c.) a heavy boulder, which I might assume I need to enlist a giant for except I knocked them out already (was that a mistake?)

d.) and a dead-end rock wall which I again have found no luck with

At least progress is progress, but it is frustrating knowing what might be stopping is getting the right phrasing (POISON as a verb took me a while, for sure).

Posted September 27, 2021 by Jason Dyer in Interactive Fiction

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11 responses to “Arrow of Death Part 1: The Edge of an Awesome Precipice

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  1. Here’s another case where you’ll have to backtrack – the key point is that you do need to do something to the slave, who will then help you to do something else…

  2. it is nice to see those graphics. Probably is brain induced nostalgia, but I like those lines and colours XDDD

    Anyway, if you decide to play more on Spectrum, I would advise to set the speed of the emulator to 150% in case the parser typing speed is slow for your tastes. Probably you will suffer from those when you arrive to Quill and PAW games.

    • I think the one that’s worked best so far is the forest, the slightly alien colors and glitches feel more like an intentional art style than the artist just getting all the lines in and calling it a day.

      The big problem with the art has been more UI related — the completely static nature. Because there is only one picture that can’t change, some of them are very ambiguous about certain locations. For example, the scene with the beggar has the beggar still displayed in the art after they’ve disappeared. The cave with the serpent doesn’t even draw the serpent, just the cave, I assume so the depiction works before and after killing it. Etc.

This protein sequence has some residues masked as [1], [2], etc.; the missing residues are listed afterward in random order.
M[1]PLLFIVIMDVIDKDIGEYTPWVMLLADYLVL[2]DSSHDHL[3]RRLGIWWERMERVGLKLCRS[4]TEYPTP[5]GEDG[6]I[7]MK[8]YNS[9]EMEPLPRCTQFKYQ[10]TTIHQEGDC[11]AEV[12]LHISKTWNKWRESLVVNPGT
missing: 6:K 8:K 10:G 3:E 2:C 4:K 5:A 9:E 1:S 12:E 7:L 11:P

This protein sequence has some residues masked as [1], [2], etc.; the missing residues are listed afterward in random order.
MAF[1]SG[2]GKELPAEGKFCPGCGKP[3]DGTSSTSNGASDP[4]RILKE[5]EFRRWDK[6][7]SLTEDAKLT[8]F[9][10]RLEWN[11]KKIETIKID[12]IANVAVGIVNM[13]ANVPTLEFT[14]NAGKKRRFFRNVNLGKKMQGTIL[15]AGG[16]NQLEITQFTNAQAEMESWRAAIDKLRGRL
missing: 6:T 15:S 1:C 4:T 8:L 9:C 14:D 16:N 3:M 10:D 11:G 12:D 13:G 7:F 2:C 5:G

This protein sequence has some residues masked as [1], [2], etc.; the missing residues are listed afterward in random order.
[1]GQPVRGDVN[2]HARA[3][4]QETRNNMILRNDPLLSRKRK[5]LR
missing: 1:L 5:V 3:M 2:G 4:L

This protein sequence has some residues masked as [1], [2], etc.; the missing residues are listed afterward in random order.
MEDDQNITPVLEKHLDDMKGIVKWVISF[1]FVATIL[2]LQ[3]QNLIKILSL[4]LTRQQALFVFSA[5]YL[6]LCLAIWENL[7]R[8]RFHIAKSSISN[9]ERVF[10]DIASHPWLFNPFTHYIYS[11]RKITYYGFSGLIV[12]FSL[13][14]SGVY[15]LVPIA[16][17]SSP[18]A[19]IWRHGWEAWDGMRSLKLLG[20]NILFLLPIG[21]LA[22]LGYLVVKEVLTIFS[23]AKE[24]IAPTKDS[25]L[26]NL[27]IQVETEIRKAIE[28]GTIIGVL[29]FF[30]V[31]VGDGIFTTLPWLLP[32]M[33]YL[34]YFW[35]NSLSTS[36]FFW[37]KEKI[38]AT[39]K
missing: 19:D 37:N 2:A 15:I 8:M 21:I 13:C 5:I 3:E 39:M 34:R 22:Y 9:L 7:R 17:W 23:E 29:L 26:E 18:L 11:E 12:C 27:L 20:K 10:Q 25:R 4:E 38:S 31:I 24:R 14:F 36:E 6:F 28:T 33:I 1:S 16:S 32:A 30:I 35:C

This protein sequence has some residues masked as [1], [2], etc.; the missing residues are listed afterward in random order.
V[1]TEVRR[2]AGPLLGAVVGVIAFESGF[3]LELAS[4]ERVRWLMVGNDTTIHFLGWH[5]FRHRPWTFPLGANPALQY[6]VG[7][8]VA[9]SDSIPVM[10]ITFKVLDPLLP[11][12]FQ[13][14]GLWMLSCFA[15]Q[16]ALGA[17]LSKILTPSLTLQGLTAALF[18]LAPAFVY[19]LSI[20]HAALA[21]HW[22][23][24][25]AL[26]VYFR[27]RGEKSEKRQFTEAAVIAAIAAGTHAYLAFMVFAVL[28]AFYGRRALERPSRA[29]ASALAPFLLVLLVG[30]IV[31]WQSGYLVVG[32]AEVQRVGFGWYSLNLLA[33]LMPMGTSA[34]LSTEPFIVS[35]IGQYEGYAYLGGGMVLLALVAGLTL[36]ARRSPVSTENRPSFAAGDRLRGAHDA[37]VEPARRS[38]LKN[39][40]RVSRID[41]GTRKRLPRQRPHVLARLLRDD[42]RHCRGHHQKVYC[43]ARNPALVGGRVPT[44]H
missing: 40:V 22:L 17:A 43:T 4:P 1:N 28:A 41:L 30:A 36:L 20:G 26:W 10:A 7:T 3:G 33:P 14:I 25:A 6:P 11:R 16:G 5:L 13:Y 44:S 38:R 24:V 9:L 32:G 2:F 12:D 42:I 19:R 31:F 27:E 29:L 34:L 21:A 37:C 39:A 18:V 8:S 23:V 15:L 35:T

• The forest illustration was giving me strong Matisse cut-outs energy.

      • I think Spectrum Adventurers are not so fond of dynamic graphics, so probably all this is about what kind of the games we grew up with.

        In time, we got our hands in some of them, like Gremlins, but it always felt like a gimmick to me. (Very cool gimmick, in that particular game).

        So… how curious that you felt that as a UI related problem!

        Anyway, I think that that line-art lends itself to some perspective graphics, that I adore since The Hobbit.

      • It can be legit confusing if you are wandering the map in graphics mode (which you _should_ be able to do after getting the initial map). For example, you might think the beggar has come back because the picture still displays (which the beggar does do in a different part of the game, so that isn’t improbable).

        If the text had full enough description of what was going on without having to constantly swap between modes it wouldn’t be as much a problem.

  3. About the bad UI of “Examine room” gimmick as to discover secrets. Yeah, it is really a very lame mechanic, because then the player just has to “examine the room” ad-nauseam for every location in the game.

    Some later games fixed the current problem of the non-heterogeneous response of the parser, and they used a unique command for the action: “look around”. You can find an instance of this in 1986 Rod Pike’s Dracula.

    When I did the remake, I had to integrate the mechanic by hiding the objects organically in the environment, because such mechanic has no sense in the XXI century.

  4. One of the issues modern players have with the Howarth-engine games is not realising that if you hit ENTER it toggles between the proper location description and the graphics. :)

    • Yeah, playing graphics-only would be … impossible. There’s still a strong sense of being “locked in” one mode that the other graphics games haven’t had, reinforced by the death screen only being visible if you die while in graphics mode (just hitting enter doesn’t work otherwise to swap).